Chavis Says Outside ‘Forces’ Seek to Wrest Control of NAACP

<i> From Associated Press</i>

NAACP Executive Director Benjamin F. Chavis Jr. said Monday he believes that “forces outside the African American community” are using his out-of-court settlement of an employee’s sex discrimination claims to try to wrest control of the organization from him.

Chavis declined to name those forces, but he blamed people who are unhappy with his alliance with Nation of Islam leader Louis Farrakhan.

“I believe some of this campaign is being orchestrated by forces outside the African American community working in concert with a small number of forces inside the NAACP,” Chavis said.

When asked whether he was referring to Jewish groups that asked Chavis to distance himself from Farrakhan because they believe Farrakhan is anti-Semitic, Chavis said: “Everybody reading that is going to know who I’m talking about.”


Chavis is under pressure to resign for using $64,000 in NAACP money, without consent of the 64-member board of directors, to settle a former employee’s sex discrimination claim out of court.

The former employee, Mary E. Stansel, has since filed a lawsuit alleging that Chavis and the National Assn. for the Advancement of Colored People reneged on a portion of the $332,000 settlement.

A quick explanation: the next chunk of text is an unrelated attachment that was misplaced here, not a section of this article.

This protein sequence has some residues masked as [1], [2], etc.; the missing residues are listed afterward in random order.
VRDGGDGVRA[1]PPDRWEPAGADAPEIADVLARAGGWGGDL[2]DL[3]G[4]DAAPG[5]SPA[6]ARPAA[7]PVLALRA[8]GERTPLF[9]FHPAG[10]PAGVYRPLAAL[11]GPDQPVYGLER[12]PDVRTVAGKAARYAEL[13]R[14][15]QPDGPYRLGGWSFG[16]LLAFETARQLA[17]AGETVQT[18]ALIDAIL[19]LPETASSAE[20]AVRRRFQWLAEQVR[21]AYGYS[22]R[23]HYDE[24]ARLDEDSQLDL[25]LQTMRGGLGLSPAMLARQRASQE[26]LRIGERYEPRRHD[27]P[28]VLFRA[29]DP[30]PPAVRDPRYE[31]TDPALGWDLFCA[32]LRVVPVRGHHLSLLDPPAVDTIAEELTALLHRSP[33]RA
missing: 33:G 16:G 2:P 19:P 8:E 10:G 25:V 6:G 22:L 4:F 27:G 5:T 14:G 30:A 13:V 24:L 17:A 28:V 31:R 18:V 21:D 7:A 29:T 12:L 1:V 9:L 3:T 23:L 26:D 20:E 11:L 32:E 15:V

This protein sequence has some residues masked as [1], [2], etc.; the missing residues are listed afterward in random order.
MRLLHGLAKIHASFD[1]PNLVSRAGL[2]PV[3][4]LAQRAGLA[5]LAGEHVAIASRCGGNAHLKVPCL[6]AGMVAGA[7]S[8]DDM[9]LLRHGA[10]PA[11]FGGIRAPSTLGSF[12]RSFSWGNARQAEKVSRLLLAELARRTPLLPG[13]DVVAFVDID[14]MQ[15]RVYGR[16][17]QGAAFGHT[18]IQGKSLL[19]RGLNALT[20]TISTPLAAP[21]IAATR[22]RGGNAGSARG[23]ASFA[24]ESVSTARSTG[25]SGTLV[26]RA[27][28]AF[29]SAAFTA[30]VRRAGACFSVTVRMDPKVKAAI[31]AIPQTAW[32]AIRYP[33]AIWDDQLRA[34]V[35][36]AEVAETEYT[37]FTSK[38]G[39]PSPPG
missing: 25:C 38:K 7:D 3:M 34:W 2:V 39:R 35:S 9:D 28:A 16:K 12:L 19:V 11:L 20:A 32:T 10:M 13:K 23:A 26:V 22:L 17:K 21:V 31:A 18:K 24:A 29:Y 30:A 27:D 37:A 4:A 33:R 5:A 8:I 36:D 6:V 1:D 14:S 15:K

The loudest criticisms of Chavis have emanated from the NAACP’s board of directors, most of whom are black.

“I just don’t think this search for enemies . . . is productive. It’s a scapegoating exercise,” said Michael Meyers, a former NAACP staff member who now serves as executive director of the New York Civil Rights Coalition. “He has to assume responsibility for his own behavior and conduct.”


Meanwhile, the 13 NAACP chapters in Oregon and Washington on Monday reversed a decision by their conference president, Greg Evans, to withhold money from the national office, saying he acted against their wish to support Chavis.

“Mr. Evans has done a great disservice to the NAACP,” said a statement issued by ShaRee Rhone and Henry Luvert, presidents of chapters in Portland, Ore., and Eugene, Ore. “We do not agree with him and wanted to openly say so.”